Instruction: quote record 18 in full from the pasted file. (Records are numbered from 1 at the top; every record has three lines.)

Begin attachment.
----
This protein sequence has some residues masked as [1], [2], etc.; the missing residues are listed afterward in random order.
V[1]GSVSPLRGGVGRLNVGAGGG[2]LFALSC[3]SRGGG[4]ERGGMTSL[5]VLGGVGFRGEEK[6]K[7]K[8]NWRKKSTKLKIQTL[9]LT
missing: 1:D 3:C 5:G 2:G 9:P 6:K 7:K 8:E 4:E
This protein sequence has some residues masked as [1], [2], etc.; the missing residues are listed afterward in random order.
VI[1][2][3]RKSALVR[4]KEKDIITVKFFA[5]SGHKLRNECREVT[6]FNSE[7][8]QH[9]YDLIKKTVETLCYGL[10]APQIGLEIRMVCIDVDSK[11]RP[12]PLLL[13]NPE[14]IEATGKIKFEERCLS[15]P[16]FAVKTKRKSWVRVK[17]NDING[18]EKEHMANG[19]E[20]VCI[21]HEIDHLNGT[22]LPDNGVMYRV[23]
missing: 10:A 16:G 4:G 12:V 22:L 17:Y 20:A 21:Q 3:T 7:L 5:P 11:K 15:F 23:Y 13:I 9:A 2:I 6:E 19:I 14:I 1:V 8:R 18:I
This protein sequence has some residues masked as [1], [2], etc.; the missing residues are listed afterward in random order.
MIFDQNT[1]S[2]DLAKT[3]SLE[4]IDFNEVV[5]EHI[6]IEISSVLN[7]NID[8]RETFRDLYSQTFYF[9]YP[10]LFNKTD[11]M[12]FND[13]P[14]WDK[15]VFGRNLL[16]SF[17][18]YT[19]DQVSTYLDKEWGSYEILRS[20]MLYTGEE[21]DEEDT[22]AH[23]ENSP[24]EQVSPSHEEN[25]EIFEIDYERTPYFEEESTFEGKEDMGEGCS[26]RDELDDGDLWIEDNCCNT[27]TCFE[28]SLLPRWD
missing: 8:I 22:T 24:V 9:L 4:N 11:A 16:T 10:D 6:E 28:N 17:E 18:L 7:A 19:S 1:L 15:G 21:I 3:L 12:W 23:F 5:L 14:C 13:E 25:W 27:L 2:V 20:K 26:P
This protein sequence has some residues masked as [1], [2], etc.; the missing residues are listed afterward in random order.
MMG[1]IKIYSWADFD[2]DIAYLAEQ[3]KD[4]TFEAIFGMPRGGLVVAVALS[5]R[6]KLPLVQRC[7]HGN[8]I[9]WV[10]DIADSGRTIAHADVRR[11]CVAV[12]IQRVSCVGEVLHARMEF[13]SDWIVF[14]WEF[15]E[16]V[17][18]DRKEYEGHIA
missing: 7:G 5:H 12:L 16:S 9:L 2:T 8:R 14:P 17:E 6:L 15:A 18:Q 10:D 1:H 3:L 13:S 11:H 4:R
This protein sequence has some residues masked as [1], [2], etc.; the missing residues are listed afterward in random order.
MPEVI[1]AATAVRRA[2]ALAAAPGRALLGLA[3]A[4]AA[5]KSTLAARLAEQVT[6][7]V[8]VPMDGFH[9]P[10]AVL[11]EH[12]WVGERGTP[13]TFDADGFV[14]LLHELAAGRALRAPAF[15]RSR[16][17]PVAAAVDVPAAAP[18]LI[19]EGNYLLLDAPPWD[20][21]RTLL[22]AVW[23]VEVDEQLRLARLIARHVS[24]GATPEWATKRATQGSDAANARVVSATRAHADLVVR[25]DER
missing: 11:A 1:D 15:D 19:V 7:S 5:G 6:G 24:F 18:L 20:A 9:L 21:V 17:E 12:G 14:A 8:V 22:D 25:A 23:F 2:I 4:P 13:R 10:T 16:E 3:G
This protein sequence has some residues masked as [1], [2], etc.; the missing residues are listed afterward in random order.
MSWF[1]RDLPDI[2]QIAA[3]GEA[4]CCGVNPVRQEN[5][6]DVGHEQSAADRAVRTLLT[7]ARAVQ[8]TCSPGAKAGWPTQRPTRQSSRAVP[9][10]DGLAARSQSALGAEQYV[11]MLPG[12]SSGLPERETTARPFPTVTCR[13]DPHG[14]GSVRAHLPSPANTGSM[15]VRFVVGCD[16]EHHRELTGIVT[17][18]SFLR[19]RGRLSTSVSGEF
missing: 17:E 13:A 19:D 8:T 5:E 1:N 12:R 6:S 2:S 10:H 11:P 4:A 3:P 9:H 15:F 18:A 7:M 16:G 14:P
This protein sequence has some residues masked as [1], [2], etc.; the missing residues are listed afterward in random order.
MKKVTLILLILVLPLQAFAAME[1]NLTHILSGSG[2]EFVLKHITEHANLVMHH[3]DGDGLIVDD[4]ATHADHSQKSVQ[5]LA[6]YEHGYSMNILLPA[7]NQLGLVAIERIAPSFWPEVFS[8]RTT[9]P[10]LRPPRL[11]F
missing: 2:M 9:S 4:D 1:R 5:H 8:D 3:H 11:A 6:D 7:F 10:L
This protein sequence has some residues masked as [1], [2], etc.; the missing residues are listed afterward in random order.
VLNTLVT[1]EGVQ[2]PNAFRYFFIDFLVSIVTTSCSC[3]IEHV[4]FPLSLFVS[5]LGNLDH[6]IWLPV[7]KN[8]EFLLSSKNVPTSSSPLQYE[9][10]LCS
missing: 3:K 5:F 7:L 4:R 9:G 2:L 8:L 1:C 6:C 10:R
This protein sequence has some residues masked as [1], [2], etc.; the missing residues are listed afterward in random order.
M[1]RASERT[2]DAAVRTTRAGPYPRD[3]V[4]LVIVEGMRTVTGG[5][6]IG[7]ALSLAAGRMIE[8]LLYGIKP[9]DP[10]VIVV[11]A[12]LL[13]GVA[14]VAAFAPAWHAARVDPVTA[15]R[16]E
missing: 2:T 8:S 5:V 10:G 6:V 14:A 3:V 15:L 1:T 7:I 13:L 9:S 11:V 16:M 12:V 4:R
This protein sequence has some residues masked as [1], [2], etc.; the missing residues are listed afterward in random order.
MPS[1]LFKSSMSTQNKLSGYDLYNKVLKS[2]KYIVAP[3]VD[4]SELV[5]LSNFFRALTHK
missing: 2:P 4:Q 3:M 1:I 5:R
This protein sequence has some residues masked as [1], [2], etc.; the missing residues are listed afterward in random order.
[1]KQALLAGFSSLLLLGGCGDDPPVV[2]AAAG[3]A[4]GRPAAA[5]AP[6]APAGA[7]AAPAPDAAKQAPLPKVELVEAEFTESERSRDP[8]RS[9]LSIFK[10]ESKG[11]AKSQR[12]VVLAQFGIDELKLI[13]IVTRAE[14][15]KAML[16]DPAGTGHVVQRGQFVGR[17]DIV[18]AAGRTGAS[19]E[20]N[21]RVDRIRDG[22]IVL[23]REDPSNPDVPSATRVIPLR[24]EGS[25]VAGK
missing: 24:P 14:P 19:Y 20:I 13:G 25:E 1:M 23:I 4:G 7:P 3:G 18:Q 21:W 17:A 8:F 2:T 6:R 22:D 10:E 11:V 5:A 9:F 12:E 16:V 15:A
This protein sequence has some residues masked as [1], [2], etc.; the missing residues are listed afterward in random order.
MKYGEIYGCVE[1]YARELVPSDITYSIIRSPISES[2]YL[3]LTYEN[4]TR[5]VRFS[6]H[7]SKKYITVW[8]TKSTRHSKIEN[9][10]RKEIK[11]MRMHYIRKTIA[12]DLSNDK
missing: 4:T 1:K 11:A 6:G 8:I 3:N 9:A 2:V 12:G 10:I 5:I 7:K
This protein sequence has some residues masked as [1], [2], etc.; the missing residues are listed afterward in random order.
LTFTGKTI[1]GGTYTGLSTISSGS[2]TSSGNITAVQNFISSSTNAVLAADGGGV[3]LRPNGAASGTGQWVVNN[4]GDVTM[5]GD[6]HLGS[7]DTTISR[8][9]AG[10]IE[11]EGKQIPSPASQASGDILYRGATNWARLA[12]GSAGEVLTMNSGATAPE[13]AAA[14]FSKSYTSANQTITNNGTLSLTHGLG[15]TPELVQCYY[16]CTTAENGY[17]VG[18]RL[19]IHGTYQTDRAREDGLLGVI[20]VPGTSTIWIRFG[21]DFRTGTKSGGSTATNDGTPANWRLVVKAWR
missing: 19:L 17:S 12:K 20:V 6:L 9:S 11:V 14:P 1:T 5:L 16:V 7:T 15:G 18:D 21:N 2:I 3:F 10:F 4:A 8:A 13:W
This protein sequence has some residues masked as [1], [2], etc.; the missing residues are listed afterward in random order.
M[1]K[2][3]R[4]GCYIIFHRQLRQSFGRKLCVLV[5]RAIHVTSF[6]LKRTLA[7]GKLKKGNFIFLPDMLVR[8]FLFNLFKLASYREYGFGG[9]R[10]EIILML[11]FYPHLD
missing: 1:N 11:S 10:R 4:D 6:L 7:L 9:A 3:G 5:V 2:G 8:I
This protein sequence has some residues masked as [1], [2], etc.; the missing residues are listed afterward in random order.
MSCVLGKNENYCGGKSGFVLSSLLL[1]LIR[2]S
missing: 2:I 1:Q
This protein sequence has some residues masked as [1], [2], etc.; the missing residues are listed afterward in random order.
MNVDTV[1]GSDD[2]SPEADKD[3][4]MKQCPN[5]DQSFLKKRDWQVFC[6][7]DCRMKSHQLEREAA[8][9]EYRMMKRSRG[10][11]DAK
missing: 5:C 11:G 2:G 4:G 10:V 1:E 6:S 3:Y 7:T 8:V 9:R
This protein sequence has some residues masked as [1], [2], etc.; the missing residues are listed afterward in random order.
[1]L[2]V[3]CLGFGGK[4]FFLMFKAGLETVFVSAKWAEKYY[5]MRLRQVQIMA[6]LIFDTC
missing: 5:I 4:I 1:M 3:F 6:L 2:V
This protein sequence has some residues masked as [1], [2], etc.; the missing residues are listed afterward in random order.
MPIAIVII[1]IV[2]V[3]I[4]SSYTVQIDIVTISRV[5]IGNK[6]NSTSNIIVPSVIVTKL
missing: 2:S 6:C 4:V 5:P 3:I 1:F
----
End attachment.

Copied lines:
This protein sequence has some residues masked as [1], [2], etc.; the missing residues are listed afterward in random order.
MPIAIVII[1]IV[2]V[3]I[4]SSYTVQIDIVTISRV[5]IGNK[6]NSTSNIIVPSVIVTKL
missing: 2:S 6:C 4:V 5:P 3:I 1:F